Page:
Saturday 29 January 2011

Loyalty - the achilles heel of Groupon (and Facebook knows it)


If Google are willing to try and pay a reported $6bn for a company which is little more than two years old then it must be doing something interesting - and Groupon is certainly generating some interest.

Depending on how you look at it, Groupon is either the hottest trend the last one, or is simply a purveyor of local discount deals via email.

However, if "imitation is the sincerest form of flattery" then with both Google and Amazon looking to have a bit of the discount deals pie by each creating (or buying into) their own version, there must be something to it.

Group buying is nothing new, back in the (first) dot-com boom years there were a number of group buying start-ups, but these failed to gain traction despite significant above the line spend. One of the reasons for this is that these early pioneers focused on selling branded goods like a standard e-commerce site, but would lower the price based on the number of committed sales. In reality however, they would have bought the goods beforehand and so the "group discount" wasn't negotiated based on the group itself. Even if it was, mainstream retailers would already be buying significantly more volume of the same item and so beating their prices was hard.

So whats changed? Quite simply, relevance - based on location, timing and friends.

These offers are typically from local businesses, with subscribers selecting their chosen city to receive offers from. The offers are distributed via email and with most subscribers now having always on internet access via smart phones or tablets, the offers become timely, with users able to react quickly to get the deal. Finally, social media means both the offers and the offer provider and getting more visibility as subscribers quickly push them out to friends.

Current group buying leader Groupon describes their service as providing "valuable new customers, guaranteed". Going on to say:-

These subscribers are not looking for “the perfect deal.” They’re looking for the perfect excuse to try something new. We get them to your business, and you bring them back again and again.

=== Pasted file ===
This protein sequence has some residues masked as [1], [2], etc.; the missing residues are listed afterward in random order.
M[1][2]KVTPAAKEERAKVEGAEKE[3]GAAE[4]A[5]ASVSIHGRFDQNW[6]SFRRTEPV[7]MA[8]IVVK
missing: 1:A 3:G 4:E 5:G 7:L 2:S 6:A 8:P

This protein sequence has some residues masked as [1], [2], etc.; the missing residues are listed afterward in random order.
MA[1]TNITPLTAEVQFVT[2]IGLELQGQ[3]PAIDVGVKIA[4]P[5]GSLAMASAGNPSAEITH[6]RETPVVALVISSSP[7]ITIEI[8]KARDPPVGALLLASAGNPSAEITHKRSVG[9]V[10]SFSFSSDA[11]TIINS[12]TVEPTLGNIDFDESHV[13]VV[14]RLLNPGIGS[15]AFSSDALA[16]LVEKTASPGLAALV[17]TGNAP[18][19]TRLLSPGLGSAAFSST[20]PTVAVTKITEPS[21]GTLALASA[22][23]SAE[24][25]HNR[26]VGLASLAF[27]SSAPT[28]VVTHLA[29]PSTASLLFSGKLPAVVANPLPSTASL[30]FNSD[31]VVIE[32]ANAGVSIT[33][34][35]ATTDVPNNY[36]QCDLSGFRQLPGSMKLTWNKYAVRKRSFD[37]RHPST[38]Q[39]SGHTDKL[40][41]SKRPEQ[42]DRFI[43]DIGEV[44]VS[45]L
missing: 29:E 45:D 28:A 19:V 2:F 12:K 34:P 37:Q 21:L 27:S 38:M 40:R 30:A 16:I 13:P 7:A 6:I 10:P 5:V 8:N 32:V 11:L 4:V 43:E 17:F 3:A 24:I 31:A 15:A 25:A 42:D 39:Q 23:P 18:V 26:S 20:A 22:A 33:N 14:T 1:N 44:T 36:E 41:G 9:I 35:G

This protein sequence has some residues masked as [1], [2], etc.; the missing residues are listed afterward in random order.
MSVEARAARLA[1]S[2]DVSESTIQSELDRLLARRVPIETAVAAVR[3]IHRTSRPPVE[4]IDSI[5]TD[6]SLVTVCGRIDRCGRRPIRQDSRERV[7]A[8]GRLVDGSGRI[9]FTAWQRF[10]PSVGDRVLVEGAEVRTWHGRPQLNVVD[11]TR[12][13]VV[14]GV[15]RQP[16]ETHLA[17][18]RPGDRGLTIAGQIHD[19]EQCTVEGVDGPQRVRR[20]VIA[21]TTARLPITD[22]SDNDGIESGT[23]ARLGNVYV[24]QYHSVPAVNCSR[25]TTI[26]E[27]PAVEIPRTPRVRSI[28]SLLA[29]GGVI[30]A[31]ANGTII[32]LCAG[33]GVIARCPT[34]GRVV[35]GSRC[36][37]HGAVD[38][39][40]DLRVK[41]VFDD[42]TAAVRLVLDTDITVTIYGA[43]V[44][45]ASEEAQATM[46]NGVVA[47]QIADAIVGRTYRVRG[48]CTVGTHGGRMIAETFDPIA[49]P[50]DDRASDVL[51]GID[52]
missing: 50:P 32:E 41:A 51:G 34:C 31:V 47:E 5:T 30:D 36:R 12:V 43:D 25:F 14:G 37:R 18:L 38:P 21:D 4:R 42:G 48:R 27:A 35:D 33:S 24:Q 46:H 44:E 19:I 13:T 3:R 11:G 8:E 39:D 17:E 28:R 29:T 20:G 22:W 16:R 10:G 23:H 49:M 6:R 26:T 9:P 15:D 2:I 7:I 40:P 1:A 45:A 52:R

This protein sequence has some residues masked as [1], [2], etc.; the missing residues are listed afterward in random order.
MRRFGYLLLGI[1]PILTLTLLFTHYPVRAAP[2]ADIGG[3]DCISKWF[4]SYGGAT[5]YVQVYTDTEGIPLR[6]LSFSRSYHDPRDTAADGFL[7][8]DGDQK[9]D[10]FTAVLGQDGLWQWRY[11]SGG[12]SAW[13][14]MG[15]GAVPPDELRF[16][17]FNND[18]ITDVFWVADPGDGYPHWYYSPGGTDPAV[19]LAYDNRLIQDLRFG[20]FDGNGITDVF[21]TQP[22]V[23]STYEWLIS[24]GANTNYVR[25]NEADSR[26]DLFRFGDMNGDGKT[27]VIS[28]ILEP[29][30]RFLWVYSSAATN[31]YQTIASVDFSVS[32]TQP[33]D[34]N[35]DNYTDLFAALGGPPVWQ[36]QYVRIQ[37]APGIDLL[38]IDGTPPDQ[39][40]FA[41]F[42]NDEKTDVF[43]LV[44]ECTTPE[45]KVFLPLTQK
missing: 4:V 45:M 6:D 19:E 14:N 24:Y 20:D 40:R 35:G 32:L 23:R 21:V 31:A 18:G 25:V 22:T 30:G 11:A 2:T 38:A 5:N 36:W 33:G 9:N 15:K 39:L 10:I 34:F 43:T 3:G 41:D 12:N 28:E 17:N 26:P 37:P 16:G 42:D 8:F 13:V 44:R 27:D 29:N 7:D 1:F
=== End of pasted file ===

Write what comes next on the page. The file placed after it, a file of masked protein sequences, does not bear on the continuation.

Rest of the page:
Quite clearly, Groupon see themselves as an acquisition channel. A way for smaller brands or independent retailers to cut through the clutter of both digital and traditional marketing channels, many of which are inaccessible to smaller merchants, accessing customers directly with an attention grabbing offer.

The issue with this though is something which Groupon seem to know, but possibly don't recognise when they say "We get them in [..] you bring them back again and again". They may drive customer acquisition in the first instance, but it's clearly up to the merchant to get the customer to come back - and this requires a retention strategy, something Groupon is simply ignoring.

Facebook on the other hand is not known to miss a trick.

As reported in Forbes, they are testing a new feature called "Buy With Friends" which allows users to publish a purchase within their newsfeed and for friends to be able to click on this and purchase it themselves with a discount. The feature will let a user "unlock" a deal and then share that same deal or discount with other friends who can take advantage of the fact that it's already been unlocked. In tests, Facebook reported that more than 50% of people chose to share their purchase.

Currently it only works with in-app purchases using Facebook Credits, but it's easy to see how this could be expanded to real worlds goods and services.

As I discussed in a previous post, there is a trend now for retailers linking their e-commerce activities directly into Facebook, something we've discussed in more detail in a white paper called "The Future of Relationship Marketing". Joining the dots, if retailers linked their e-commerce into Facebook this would allow them (large and small) to both publicise purchases by existing customers and to push deals to prospects.

The combination of Facebook Places, Deals, "Like" and "Buy With Friends" provides a unique array of services to merchants with an pre-existing audience of 600m people. It won't take much for Facebook to combine these in a way which competes head-on with Groupon, but adds longer term value through the ability to track these interactions and build further contact - linking the initial acquisition to ongoing retention and loyalty.

You could argue that Groupon shouldn't be the only one worried here - every loyalty agency will (should) also be looking over their shoulder at the fast approaching Facebook juggernaut. The winners will be those embracing it to drive even greater value for their clients and customers.

Sunday 16 January 2011

ASDA launch a loyalty programme?


UK supermarket retailer ASDA has publicly stated a number of times that it doesn't believe in loyalty programmes. CEO Andy Bond famously said "You can't buy loyalty with plastic points" and their website actually has a page describing why they don't do "loyalty", saying:-